A list of must-watch movies and television series, all according to me of course! There are so many more movies that should be on this list, but all of these have some special meaning for me. All cover photographs and descriptions are borrowed from IMDB.com.
The Fountain (2006)
As a modern-day scientist, Tommy is struggling with mortality, desperately searching for the medical breakthrough that will save the life of his cancer-stricken wife, Izzi.
Why I like it: The Fountain is like an epic love poem about impermanence and death.
Inherit the Wind (1960)
Based on a real-life case in 1925, two great lawyers argue the case for and against a science teacher accused of the crime of teaching evolution.
Why I like it: Inherit the Wind highlights some important aspects of the debate about evolution and creation.
Fight Club (1999)
An insomniac office worker, looking for a way to change his life, crosses paths with a devil-may-care soap maker, forming an underground fight club that evolves into something much, much more.
Why I like it: Fight Club touches on a lot of concepts that deal with the downsides of capitalism and society.
The Matrix (1999)
A computer hacker learns from mysterious rebels about the true nature of his reality and his role in the war against its controllers.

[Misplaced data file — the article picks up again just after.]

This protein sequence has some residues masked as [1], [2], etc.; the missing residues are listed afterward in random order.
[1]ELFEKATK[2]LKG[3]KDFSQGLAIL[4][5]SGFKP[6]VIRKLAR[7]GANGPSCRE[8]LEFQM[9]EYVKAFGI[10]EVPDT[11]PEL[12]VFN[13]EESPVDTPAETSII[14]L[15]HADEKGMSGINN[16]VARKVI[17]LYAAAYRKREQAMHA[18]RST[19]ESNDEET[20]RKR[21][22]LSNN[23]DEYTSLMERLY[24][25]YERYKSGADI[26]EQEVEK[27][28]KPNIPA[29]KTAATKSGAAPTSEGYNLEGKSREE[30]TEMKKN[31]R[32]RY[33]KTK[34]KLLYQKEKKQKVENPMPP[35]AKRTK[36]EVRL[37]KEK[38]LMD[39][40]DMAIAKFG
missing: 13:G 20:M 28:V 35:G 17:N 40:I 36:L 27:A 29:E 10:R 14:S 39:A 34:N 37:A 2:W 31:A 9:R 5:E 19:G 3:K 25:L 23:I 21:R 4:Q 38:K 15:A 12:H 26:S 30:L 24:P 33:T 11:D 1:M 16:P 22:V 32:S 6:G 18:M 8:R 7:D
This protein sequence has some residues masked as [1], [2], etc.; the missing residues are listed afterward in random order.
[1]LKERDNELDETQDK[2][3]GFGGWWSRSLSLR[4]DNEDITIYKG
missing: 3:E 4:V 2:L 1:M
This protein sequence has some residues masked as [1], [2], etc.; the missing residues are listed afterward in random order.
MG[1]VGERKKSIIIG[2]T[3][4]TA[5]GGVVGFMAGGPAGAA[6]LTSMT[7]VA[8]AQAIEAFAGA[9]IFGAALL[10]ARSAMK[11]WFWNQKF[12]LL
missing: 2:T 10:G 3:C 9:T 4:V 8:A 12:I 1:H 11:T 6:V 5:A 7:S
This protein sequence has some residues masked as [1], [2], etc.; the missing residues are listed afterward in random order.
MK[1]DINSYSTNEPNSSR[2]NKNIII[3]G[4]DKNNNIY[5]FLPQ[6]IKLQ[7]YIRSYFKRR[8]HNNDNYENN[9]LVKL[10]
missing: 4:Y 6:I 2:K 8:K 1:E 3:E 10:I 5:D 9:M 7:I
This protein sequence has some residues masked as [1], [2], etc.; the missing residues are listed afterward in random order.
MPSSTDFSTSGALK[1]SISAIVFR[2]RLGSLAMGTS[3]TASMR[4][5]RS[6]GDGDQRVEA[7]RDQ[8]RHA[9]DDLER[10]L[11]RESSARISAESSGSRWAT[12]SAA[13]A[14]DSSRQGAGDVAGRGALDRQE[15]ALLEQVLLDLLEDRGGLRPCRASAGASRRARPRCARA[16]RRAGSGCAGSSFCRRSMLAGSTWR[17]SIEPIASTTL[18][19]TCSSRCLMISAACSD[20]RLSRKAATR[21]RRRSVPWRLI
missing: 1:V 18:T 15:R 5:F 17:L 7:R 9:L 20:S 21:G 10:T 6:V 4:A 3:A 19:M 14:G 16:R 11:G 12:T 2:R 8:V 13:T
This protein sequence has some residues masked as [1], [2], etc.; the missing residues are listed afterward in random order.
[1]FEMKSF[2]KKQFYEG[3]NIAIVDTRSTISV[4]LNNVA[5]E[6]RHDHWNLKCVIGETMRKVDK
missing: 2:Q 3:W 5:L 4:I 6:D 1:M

Why I like it: The Matrix is a nice introduction to some of the basic ideas that comprise a study of metaphysics.
During the early 16th Century idealistic German monk Martin Luther, disgusted by the materialism in the church, begins the dialogue that will lead to the Protestant Reformation.
Why I like it: Luther highlights an incredibly important period of Western history.
Dead Poet’s Society (1989)
English teacher John Keating inspires his students to look at poetry with a different perspective of authentic knowledge and feelings.
Why I like it: Dead Poets Society is a celebration of life and is a testament to the importance of the Humanities.
Requiem for a Dream (2000)
The drug-induced utopias of four Coney Island people are shattered when their addictions run deep.
Why I like it: Requiem for a Dream exposes the dark side of drug use and abuse, both illicit and pharmaceutical.
V for Vendetta (2005)
In a future British tyranny, a shadowy freedom fighter, known only by the alias of “V”, plots to overthrow it with the help of a young woman.
Why I like it: V for Vendetta presents in a fictional model the possibilities and dangers of authoritarian government.
I Heart Huckabees (2004)
A husband-and-wife team play detective, but not in the traditional sense. Instead, the happy duo helps others solve their existential issues, the kind that keep you up at night, wondering what it all means.